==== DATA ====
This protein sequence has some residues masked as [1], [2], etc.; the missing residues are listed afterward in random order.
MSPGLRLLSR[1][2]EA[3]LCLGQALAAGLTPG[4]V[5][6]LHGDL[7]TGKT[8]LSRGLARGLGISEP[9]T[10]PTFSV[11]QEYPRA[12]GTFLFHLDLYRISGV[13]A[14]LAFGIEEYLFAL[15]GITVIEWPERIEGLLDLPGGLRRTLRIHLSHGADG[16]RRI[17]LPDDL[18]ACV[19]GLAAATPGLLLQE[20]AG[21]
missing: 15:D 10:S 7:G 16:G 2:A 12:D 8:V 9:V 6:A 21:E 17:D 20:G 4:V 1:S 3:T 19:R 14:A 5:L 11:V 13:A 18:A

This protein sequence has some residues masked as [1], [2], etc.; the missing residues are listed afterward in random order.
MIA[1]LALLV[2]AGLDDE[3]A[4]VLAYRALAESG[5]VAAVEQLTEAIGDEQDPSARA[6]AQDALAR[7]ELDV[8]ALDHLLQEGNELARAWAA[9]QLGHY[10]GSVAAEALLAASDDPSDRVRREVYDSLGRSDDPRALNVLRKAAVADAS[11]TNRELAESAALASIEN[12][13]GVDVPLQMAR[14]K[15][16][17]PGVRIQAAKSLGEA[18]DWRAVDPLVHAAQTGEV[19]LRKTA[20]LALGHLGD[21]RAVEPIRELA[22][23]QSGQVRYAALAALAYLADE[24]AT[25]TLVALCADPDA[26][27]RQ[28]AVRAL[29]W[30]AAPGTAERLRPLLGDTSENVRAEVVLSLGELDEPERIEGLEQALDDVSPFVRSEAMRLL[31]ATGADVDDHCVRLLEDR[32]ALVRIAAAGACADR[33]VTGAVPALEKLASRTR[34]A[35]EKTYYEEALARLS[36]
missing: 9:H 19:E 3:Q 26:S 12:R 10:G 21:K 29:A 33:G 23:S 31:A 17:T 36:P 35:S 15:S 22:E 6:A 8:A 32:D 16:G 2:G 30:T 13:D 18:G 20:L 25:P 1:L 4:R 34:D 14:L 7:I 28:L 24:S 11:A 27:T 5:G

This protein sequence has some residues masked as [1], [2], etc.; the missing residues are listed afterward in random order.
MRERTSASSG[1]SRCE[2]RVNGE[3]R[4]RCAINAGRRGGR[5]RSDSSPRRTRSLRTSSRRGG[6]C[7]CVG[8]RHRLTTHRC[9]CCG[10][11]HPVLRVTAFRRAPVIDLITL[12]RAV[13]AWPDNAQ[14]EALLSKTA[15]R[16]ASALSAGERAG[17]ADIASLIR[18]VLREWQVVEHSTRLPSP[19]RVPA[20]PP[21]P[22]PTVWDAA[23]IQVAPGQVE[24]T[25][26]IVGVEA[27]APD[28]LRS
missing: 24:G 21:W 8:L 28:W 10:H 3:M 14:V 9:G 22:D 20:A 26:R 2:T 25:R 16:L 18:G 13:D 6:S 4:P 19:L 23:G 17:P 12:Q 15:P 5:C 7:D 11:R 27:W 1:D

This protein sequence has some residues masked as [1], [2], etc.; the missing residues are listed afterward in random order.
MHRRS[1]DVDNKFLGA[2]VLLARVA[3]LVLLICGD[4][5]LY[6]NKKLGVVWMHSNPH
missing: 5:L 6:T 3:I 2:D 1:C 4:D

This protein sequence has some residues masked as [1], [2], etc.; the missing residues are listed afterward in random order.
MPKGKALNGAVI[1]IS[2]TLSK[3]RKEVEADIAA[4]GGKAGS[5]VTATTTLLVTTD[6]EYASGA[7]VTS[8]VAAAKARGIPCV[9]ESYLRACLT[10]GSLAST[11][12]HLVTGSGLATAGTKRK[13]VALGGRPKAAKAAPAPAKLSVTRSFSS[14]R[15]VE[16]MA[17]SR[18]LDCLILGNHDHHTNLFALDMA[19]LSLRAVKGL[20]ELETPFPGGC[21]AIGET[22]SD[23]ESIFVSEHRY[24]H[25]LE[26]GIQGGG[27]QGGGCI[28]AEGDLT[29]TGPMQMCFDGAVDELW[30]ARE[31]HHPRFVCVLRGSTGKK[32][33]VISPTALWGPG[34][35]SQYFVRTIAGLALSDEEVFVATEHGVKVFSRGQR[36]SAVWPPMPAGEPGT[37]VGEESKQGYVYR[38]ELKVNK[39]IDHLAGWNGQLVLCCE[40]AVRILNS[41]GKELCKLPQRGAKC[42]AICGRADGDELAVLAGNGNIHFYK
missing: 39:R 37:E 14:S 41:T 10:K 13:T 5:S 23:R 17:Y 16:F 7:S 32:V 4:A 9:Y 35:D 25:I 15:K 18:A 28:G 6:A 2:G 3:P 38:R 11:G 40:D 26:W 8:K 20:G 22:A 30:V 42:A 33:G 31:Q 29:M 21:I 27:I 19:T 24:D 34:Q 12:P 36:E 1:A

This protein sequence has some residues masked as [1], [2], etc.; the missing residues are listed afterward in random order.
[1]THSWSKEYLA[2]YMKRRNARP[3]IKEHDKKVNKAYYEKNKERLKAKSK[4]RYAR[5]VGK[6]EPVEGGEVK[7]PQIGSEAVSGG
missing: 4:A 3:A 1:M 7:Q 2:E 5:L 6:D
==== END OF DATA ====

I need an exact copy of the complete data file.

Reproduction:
This protein sequence has some residues masked as [1], [2], etc.; the missing residues are listed afterward in random order.
MSPGLRLLSR[1][2]EA[3]LCLGQALAAGLTPG[4]V[5][6]LHGDL[7]TGKT[8]LSRGLARGLGISEP[9]T[10]PTFSV[11]QEYPRA[12]GTFLFHLDLYRISGV[13]A[14]LAFGIEEYLFAL[15]GITVIEWPERIEGLLDLPGGLRRTLRIHLSHGADG[16]RRI[17]LPDDL[18]ACV[19]GLAAATPGLLLQE[20]AG[21]
missing: 15:D 10:S 7:G 16:G 2:A 12:D 8:V 9:V 6:A 21:E 17:D 20:G 4:V 1:S 3:T 19:R 14:A 5:L 11:V 13:A 18:A

This protein sequence has some residues masked as [1], [2], etc.; the missing residues are listed afterward in random order.
MIA[1]LALLV[2]AGLDDE[3]A[4]VLAYRALAESG[5]VAAVEQLTEAIGDEQDPSARA[6]AQDALAR[7]ELDV[8]ALDHLLQEGNELARAWAA[9]QLGHY[10]GSVAAEALLAASDDPSDRVRREVYDSLGRSDDPRALNVLRKAAVADAS[11]TNRELAESAALASIEN[12][13]GVDVPLQMAR[14]K[15][16][17]PGVRIQAAKSLGEA[18]DWRAVDPLVHAAQTGEV[19]LRKTA[20]LALGHLGD[21]RAVEPIRELA[22][23]QSGQVRYAALAALAYLADE[24]AT[25]TLVALCADPDA[26][27]RQ[28]AVRAL[29]W[30]AAPGTAERLRPLLGDTSENVRAEVVLSLGELDEPERIEGLEQALDDVSPFVRSEAMRLL[31]ATGADVDDHCVRLLEDR[32]ALVRIAAAGACADR[33]VTGAVPALEKLASRTR[34]A[35]EKTYYEEALARLS[36]
missing: 9:H 19:E 3:Q 26:S 12:R 10:G 21:K 29:A 33:G 23:S 31:A 17:T 36:P 35:S 15:S 22:E 6:A 8:A 32:D 16:G 2:G 30:T 13:D 18:G 20:L 25:P 1:L 4:R 34:D 14:L 7:I 28:L 24:S 11:A 27:T 5:G

This protein sequence has some residues masked as [1], [2], etc.; the missing residues are listed afterward in random order.
MRERTSASSG[1]SRCE[2]RVNGE[3]R[4]RCAINAGRRGGR[5]RSDSSPRRTRSLRTSSRRGG[6]C[7]CVG[8]RHRLTTHRC[9]CCG[10][11]HPVLRVTAFRRAPVIDLITL[12]RAV[13]AWPDNAQ[14]EALLSKTA[15]R[16]ASALSAGERAG[17]ADIASLIR[18]VLREWQVVEHSTRLPSP[19]RVPA[20]PP[21]P[22]PTVWDAA[23]IQVAPGQVE[24]T[25][26]IVGVEA[27]APD[28]LRS
missing: 24:G 21:W 8:L 28:W 10:H 3:M 14:V 9:G 22:D 20:A 26:R 2:T 25:R 16:L 18:G 13:D 6:S 4:P 19:L 23:G 17:P 12:Q 15:P 5:C 7:D 11:R 27:W 1:D

This protein sequence has some residues masked as [1], [2], etc.; the missing residues are listed afterward in random order.
MHRRS[1]DVDNKFLGA[2]VLLARVA[3]LVLLICGD[4][5]LY[6]NKKLGVVWMHSNPH
missing: 5:L 6:T 3:I 2:D 1:C 4:D

This protein sequence has some residues masked as [1], [2], etc.; the missing residues are listed afterward in random order.
MPKGKALNGAVI[1]IS[2]TLSK[3]RKEVEADIAA[4]GGKAGS[5]VTATTTLLVTTD[6]EYASGA[7]VTS[8]VAAAKARGIPCV[9]ESYLRACLT[10]GSLAST[11][12]HLVTGSGLATAGTKRK[13]VALGGRPKAAKAAPAPAKLSVTRSFSS[14]R[15]VE[16]MA[17]SR[18]LDCLILGNHDHHTNLFALDMA[19]LSLRAVKGL[20]ELETPFPGGC[21]AIGET[22]SD[23]ESIFVSEHRY[24]H[25]LE[26]GIQGGG[27]QGGGCI[28]AEGDLT[29]TGPMQMCFDGAVDELW[30]ARE[31]HHPRFVCVLRGSTGKK[32][33]VISPTALWGPG[34][35]SQYFVRTIAGLALSDEEVFVATEHGVKVFSRGQR[36]SAVWPPMPAGEPGT[37]VGEESKQGYVYR[38]ELKVNK[39]IDHLAGWNGQLVLCCE[40]AVRILNS[41]GKELCKLPQRGAKC[42]AICGRADGDELAVLAGNGNIHFYK
missing: 39:R 37:E 14:S 41:T 10:K 13:T 5:S 23:R 17:Y 16:F 7:S 32:V 4:A 9:Y 35:D 25:I 15:K 18:A 28:G 6:A 2:G 3:P 38:R 11:G 40:D 26:W 8:K 20:G 22:A 30:V 42:A 33:G 31:Q 29:M 21:I 27:I 19:T 24:D 34:Q 12:P 36:E 1:A

This protein sequence has some residues masked as [1], [2], etc.; the missing residues are listed afterward in random order.
[1]THSWSKEYLA[2]YMKRRNARP[3]IKEHDKKVNKAYYEKNKERLKAKSK[4]RYAR[5]VGK[6]EPVEGGEVK[7]PQIGSEAVSGG
missing: 4:A 3:A 1:M 7:Q 2:E 5:L 6:D